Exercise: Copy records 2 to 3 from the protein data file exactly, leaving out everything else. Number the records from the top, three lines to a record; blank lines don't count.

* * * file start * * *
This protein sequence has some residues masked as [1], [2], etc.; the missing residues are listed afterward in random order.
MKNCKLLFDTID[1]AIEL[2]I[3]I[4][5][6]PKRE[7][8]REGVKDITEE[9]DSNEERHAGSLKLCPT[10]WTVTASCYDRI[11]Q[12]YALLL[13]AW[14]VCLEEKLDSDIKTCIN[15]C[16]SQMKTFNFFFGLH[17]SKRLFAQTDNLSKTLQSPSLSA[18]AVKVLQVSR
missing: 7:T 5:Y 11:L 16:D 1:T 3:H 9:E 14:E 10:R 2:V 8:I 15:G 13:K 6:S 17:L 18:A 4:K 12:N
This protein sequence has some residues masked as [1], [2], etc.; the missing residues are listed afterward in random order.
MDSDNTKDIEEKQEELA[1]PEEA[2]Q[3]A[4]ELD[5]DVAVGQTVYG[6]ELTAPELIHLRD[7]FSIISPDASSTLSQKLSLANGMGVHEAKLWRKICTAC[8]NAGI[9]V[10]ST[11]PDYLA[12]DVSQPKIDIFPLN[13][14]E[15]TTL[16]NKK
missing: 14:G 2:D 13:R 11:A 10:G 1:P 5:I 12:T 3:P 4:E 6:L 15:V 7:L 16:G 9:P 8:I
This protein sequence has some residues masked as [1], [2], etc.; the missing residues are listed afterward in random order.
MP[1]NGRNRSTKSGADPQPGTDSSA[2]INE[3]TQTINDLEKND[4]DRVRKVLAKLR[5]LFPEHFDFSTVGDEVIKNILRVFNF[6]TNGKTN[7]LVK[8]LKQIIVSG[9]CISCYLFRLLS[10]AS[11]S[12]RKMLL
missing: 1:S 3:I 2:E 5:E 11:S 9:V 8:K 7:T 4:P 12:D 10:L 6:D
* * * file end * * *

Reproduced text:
This protein sequence has some residues masked as [1], [2], etc.; the missing residues are listed afterward in random order.
MDSDNTKDIEEKQEELA[1]PEEA[2]Q[3]A[4]ELD[5]DVAVGQTVYG[6]ELTAPELIHLRD[7]FSIISPDASSTLSQKLSLANGMGVHEAKLWRKICTAC[8]NAGI[9]V[10]ST[11]PDYLA[12]DVSQPKIDIFPLN[13][14]E[15]TTL[16]NKK
missing: 14:G 2:D 13:R 11:A 10:G 1:P 5:I 12:T 3:P 4:E 6:L 15:V 7:L 16:G 9:P 8:I
This protein sequence has some residues masked as [1], [2], etc.; the missing residues are listed afterward in random order.
MP[1]NGRNRSTKSGADPQPGTDSSA[2]INE[3]TQTINDLEKND[4]DRVRKVLAKLR[5]LFPEHFDFSTVGDEVIKNILRVFNF[6]TNGKTN[7]LVK[8]LKQIIVSG[9]CISCYLFRLLS[10]AS[11]S[12]RKMLL
missing: 1:S 3:I 2:E 5:E 11:S 9:V 8:K 7:T 4:P 12:D 10:L 6:D